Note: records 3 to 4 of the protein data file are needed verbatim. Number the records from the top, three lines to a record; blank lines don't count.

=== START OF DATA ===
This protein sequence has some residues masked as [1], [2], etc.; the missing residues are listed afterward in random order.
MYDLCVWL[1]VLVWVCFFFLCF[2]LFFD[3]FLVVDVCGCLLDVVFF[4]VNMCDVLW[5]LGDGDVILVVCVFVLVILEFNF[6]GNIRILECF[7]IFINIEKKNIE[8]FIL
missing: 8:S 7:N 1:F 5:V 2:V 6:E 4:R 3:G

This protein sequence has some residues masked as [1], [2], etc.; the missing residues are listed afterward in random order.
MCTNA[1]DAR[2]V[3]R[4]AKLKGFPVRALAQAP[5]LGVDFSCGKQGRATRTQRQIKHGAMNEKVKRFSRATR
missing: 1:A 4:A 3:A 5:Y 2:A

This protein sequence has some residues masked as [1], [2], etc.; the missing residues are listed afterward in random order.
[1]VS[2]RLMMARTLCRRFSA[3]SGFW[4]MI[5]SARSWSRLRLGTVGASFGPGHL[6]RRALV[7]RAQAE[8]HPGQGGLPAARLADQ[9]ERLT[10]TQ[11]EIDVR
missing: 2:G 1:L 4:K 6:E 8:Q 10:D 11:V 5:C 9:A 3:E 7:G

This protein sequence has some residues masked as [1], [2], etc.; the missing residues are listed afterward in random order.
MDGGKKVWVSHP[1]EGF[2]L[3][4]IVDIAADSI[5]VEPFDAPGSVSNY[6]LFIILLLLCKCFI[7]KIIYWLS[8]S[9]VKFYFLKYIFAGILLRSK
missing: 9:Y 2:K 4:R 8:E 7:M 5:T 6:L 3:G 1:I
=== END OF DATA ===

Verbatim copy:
This protein sequence has some residues masked as [1], [2], etc.; the missing residues are listed afterward in random order.
[1]VS[2]RLMMARTLCRRFSA[3]SGFW[4]MI[5]SARSWSRLRLGTVGASFGPGHL[6]RRALV[7]RAQAE[8]HPGQGGLPAARLADQ[9]ERLT[10]TQ[11]EIDVR
missing: 2:G 1:L 4:K 6:E 8:Q 10:D 11:V 5:C 9:A 3:E 7:G

This protein sequence has some residues masked as [1], [2], etc.; the missing residues are listed afterward in random order.
MDGGKKVWVSHP[1]EGF[2]L[3][4]IVDIAADSI[5]VEPFDAPGSVSNY[6]LFIILLLLCKCFI[7]KIIYWLS[8]S[9]VKFYFLKYIFAGILLRSK
missing: 9:Y 2:K 4:R 8:E 7:M 5:T 6:L 3:G 1:I